This last story is maybe a little less pertinent, since it is technically the story of a determined, strong-willed man. It was however, recounted over the course of a fabulous evening of Paverotti, antipastis and wine, by his equally tenacious daughter. Gianandrea Tinazzi was just 18 when his father, Eugenio, lost his job. The cantina where he worked went bankrupt. Tired of working for others, Eugenio decided he would set up his own operation and that his son would help. He started by buying small quantities of grapes, and vinifying them in a crude winery set-up in the garage. Gianandrea’s job was to drive around the holiday camping grounds surrounding Garda lake and sell the wine, returning with the empty bottles. Quickly realizing that they needed more than holidaymakers to grow, Gianandrea began selling in local restaurants, and then to national wholesalers. As the business continued to thrive, father and son began purchasing vineyards and looking for clients abroad. Without a word of German or a single business contact, Gianandrea drove all night and started the process of knocking on doors to present his little known wine. Fast forward to 2016, and a new generation of Tinazzi’s work at the family firm. Francesca studied economics in Milan and initially resisted the idea of joining her father and brother at the now flourishing 3-million bottle a year winery. But after 5 years away, the lure of the vineyards proved too great and she returned as financial director to oversee, if not quite, control Gianandrea’s ambition. The winery now consists of 100 hectares of vineyards in Bardolino, Valpolicella and Puglia, with additional grape contracts and brands out of Chianti, Abruzzo and Sicily. A heady, voluptous style defines Tinazzi’s line up of Veneto & Puglia wines.

Québec: Tinazzi’s excellent Puglian Primitivo “Feudo di Santa Croce” is available at the SAQ. The Veneto lineup can be private ordered via Vinicolor http://www.vinicolor.ca/produits.php#canada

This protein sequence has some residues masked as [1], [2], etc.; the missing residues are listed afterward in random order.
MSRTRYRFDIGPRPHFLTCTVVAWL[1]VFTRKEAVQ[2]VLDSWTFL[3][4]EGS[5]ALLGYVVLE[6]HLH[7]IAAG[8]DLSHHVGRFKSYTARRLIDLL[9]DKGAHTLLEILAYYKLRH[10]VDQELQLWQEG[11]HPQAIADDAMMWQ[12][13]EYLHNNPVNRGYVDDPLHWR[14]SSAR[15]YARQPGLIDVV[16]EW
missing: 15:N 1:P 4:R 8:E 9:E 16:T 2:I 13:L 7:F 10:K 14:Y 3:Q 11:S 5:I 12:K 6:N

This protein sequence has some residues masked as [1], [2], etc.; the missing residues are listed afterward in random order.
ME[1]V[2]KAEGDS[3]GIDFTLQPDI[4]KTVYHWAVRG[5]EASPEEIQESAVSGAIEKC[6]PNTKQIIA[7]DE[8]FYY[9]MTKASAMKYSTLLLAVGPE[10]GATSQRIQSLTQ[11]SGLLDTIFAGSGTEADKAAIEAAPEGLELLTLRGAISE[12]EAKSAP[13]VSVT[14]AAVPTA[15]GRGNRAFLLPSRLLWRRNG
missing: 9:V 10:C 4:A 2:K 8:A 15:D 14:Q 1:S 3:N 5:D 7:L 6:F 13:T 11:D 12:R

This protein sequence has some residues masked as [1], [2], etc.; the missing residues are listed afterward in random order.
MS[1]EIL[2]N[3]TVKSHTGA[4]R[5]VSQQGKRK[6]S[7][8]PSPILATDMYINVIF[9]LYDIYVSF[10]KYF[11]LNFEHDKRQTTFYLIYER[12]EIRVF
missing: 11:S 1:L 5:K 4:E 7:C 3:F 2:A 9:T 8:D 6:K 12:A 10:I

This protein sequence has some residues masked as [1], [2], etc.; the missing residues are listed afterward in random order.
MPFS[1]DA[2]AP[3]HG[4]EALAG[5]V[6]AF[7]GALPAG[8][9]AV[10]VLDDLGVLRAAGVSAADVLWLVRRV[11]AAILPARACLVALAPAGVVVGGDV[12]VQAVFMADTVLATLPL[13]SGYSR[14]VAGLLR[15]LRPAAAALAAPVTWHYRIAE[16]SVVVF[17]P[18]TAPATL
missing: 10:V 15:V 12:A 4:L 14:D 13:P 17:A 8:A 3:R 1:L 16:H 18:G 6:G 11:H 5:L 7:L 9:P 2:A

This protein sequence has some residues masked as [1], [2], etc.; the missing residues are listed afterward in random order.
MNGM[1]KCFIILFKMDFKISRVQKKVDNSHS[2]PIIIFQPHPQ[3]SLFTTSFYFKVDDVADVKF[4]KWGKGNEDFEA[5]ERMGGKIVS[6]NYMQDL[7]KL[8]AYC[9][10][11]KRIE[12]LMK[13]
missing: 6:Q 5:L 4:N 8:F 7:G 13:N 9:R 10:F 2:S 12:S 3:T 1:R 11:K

Life

VENETO TRAVEL DIARIES PART 3 – A TASTE OF SPRING

My jaunt through the vineyards, cantinas, trattorias and castellos of Conegliano Valdobbiadene is sadly at an end. The festivities culminated in a lovely closing dinner with much merriment. The old, low beamed roof creaked under the weight of hundreds of old copper pots hanging from the rafters. The Prosecco DOCG was flowing freely and when we asked the charming Ernesto from Marsuret winery what the locals drank other than Prosecco, he cried “Grappa”…at which point liveried sommeliers arrived with snifters of the fiery golden liquid.

Over the past two days we have been visiting wineries. From mid sized family affairs to gigantic operations with massive, 200hL tanks gleaming out in the sun. Over the course of our conversations and tastings the difference between entry level Prosecco DOC and premium Conegliano Valdobbiadene Prosecco Superiore DOCG became increasingly apparent. Much of what we are exposed to on international markets is the entry priced, aggressively frothy, candied peach and pear scented concoctions served at cheap banquets and sold on promotion in supermarkets. The finer examples of Conegliano Valdobbiadene Prosecco Superiore DOCG shine in comparison. When you see the steep hillsides, worked entirely by hand around Valdobbiadene, with only half the yield of the flat plains of Prosecco DOC, it is easy to understand why.

The best of the best have much finer mousse, only faintly frothy on the palate, with delicate floral, zesty apple and ripe pear aromas. On the palate, subtle spiced notes of aniseed or ginger are common. Some even offer attractive hazelnut or mineral undertones. From crisp, bone dry “Extra Brut” to overly fruity “Dry” styles, the best DOCG Proseccos offer balance. The sugar is offset by fresh acidity and vibrant bubbles, with none of the cloying sweetness on the finish. Prosecco DOCG “should taste like spring time” proclaimed Canavel’s Carlo Caramel (yes that is his real name). This neatly sums it up for me. Prosecco is meant to be drunk young, in the year following production. Though we did try a few intriguing 2014s with nutty, honeyed profiles, by and large the wine is not meant to age. Although made up to high quality standards, Prosecco DOCG does not take itself too seriously. It is bottled young and fresh, and should be drunk upon purchase…preferably on a terrace, with good tunes and great company.